Interestingly while accounting for a smaller proportion of the observed shape variation the ordination of shapes along the third eigenshape axis (ES-3) is as informative if not more so. Here shapes whose outlines are pinched at either end and inflated in the middle (the two Uvigerina species and the bulimulid) are contrasted with shapes that are narrow along their long axis, but inflated at either one (Bu. problematicus) or both (Re. berggreni) ends. Again, this seems quite a natural distinction given the set of shapes present in the dataset, but one that is far from obvious as the third most important shape trend in these data from a simple visual inspection of Figure 7. Also, far from obvious in Figure 7 is the fact that these major shape groupings are quite well structured within this dataset. The uvigerinid and bulimulid species form a distinct subgroup within this subspace that does indeed reflect their distinctive shapes, as do the ‘long-necked’ species La. sulcata and Li. lituiformis. There are no intermediates occupying the theoretical shape space between these well-defined regions. Uniquely shaped species such as Ho. guttifer, Re. berggreni, and Bu. problematicus are also identified as such in this subspace, along with unanticipated — and rather charming — underlying organizational similarities (e.g., the geometric link between Bu. problematicus and Re. berggreni in the context of this small sample of shapes.

Some, but by no means all, of the structure we see in the eigenshape results as present in the ordination spaces created as a result of the PCA analysis of EFA amplitude coefficients extracted from of the same empirical data (compare Fig. 8 with Fig. 6 of the previous Palaeo-Math 101 column, MacLeod 2012). But with the exception of a few of the extreme shapes (e.g., La. sulcata, Li. lituiformis, Re. berggreni) the same level of clarity in the recognition of outline shape based subgroupings achieved by eigenshape analysis is simply not present in the EFA-based shape space ordinations. Presumably this is because of the intermediate step taken by EFA of decomposing and redescribing outline shape variation as a series of Fourier harmonic amplitudes.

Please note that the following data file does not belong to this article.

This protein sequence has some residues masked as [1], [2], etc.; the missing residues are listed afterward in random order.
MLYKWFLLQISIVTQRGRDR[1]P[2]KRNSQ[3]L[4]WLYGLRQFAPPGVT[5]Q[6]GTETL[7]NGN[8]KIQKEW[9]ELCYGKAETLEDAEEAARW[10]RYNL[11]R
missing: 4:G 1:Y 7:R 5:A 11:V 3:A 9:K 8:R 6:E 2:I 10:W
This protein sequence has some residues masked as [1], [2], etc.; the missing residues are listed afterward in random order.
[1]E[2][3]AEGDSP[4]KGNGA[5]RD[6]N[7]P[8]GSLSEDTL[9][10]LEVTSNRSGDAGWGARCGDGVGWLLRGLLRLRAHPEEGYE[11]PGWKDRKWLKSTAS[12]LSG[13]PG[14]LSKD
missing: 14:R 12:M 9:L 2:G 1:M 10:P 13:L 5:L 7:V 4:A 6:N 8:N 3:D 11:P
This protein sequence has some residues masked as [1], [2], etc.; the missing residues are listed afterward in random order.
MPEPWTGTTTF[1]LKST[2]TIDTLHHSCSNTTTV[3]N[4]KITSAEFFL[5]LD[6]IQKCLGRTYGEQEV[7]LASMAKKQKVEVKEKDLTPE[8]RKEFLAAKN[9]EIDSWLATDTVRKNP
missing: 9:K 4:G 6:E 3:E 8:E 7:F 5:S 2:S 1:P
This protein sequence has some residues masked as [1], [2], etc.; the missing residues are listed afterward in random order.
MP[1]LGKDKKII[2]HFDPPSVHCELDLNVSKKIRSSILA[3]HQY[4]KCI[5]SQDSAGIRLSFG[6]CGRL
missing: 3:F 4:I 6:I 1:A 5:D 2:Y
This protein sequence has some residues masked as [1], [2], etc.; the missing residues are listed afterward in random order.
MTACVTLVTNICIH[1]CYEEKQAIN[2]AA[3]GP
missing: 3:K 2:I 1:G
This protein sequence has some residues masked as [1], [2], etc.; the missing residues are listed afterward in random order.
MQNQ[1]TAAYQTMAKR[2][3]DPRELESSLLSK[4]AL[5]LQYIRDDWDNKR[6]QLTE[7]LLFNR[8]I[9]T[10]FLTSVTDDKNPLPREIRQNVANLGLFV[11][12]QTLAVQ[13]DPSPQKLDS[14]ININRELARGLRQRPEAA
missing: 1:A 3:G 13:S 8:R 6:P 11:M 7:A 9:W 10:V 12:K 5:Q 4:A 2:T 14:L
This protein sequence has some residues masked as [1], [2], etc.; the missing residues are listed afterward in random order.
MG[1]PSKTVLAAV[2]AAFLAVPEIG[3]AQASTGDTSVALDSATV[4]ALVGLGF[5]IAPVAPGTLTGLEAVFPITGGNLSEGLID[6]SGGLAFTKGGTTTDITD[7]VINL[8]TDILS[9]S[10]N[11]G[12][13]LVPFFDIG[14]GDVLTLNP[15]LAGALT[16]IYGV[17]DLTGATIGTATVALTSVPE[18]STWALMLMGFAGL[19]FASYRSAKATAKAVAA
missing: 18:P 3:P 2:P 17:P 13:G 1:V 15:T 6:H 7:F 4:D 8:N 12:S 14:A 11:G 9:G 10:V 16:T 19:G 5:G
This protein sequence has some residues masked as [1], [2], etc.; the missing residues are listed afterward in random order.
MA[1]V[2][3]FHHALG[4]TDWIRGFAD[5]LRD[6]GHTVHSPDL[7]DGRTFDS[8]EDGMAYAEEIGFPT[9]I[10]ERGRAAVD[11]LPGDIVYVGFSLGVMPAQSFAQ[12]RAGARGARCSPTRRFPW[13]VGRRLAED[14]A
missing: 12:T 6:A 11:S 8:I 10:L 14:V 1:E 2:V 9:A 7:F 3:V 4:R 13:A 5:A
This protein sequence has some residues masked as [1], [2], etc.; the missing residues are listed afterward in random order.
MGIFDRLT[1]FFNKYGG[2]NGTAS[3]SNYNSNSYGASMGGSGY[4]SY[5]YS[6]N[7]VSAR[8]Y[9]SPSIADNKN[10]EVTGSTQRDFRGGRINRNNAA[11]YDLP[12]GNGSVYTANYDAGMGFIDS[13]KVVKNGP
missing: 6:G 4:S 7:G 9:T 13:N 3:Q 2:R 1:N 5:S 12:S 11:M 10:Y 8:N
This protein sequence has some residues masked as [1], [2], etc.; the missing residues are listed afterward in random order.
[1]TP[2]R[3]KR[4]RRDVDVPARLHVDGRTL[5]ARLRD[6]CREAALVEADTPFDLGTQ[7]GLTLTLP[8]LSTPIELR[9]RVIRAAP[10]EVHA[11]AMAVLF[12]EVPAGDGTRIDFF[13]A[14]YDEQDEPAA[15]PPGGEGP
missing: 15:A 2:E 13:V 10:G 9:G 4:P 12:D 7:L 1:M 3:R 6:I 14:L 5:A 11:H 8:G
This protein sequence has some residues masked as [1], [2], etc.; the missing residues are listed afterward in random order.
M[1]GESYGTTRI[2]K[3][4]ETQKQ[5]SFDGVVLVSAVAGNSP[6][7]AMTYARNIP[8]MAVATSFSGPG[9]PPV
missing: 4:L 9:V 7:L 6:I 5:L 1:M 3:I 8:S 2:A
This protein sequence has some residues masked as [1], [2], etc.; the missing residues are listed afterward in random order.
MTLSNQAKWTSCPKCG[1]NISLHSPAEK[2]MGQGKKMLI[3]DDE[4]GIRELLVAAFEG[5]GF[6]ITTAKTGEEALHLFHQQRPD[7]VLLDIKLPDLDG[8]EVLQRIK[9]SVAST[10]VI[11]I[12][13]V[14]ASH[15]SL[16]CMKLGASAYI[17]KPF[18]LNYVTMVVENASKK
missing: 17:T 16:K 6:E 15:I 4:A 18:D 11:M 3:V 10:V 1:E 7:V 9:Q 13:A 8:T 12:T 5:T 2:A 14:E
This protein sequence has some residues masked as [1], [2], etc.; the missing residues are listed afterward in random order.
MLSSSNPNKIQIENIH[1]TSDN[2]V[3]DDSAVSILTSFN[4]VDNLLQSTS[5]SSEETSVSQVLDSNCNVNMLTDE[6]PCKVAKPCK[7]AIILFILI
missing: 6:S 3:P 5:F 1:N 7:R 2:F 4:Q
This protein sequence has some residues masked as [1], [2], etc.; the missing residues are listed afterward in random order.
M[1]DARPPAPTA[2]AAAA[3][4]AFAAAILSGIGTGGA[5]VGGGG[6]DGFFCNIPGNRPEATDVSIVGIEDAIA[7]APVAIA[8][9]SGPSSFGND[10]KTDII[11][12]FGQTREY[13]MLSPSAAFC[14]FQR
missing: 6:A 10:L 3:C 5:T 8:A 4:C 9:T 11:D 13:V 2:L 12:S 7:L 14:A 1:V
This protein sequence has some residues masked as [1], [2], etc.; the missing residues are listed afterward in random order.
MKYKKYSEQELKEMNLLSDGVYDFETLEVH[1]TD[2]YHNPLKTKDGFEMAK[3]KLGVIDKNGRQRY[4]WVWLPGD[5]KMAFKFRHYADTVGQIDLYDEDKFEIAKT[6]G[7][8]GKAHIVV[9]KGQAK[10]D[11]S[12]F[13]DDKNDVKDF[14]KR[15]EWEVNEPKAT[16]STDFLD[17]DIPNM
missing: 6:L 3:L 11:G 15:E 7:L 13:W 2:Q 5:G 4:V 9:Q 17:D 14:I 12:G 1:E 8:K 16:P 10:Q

It’s also worth noting here that, while the EFA analysis was conducted using 97 variables (and so was comparable to the eigenshape analysis in terms of overall dimensionality) only 25 EFA harmonics were used to characterize each shape. It could be the case that these 25 harmonically-defined shapes were insufficient to capture all of the salient morphological features present in the outlines of these sample shapes. If so, this a deficiency that could be addressed by simply increasing the harmonic resolution of the EFA analysis. However, this would increase the dimensionality of the data analysis and, as we have already seen (e.g., Bellman 1957; MacLeod 2007) increasing the dimensionality of a dataset often has unanticipated consequences for a data analysis and usually requires dramatic increases in the sample size in order to be confident in the results. But even if we accept this as a potential strategy for EFA analysis, it still does not change the fact that eigenshape analysis was able to sense and represent accurately the structure of shape relations in this small dataset in the context of a dimensionality that was comparable to that of an EFA of the same empirical data to an extent that the latter procedure was not. Neither analysis is wrong. But the result produced by eigenshape analysis is the more biologically informative.

It probably should go without saying at this point, but all the shape modelling tools I have introduced you to and illustrated the utility of in previous columns are also available for eigenshape analysis. Their use greatly improves the interpretability of the ordination spaces in which eigenshape data are often portrayed (e.g., Fg. 8). Along-axis shape models for the first three eigenshape axes of the benthic foraminifer outline dataset, along with accompanying model overlay or ‘strobe’ plots, are shown in Table 2.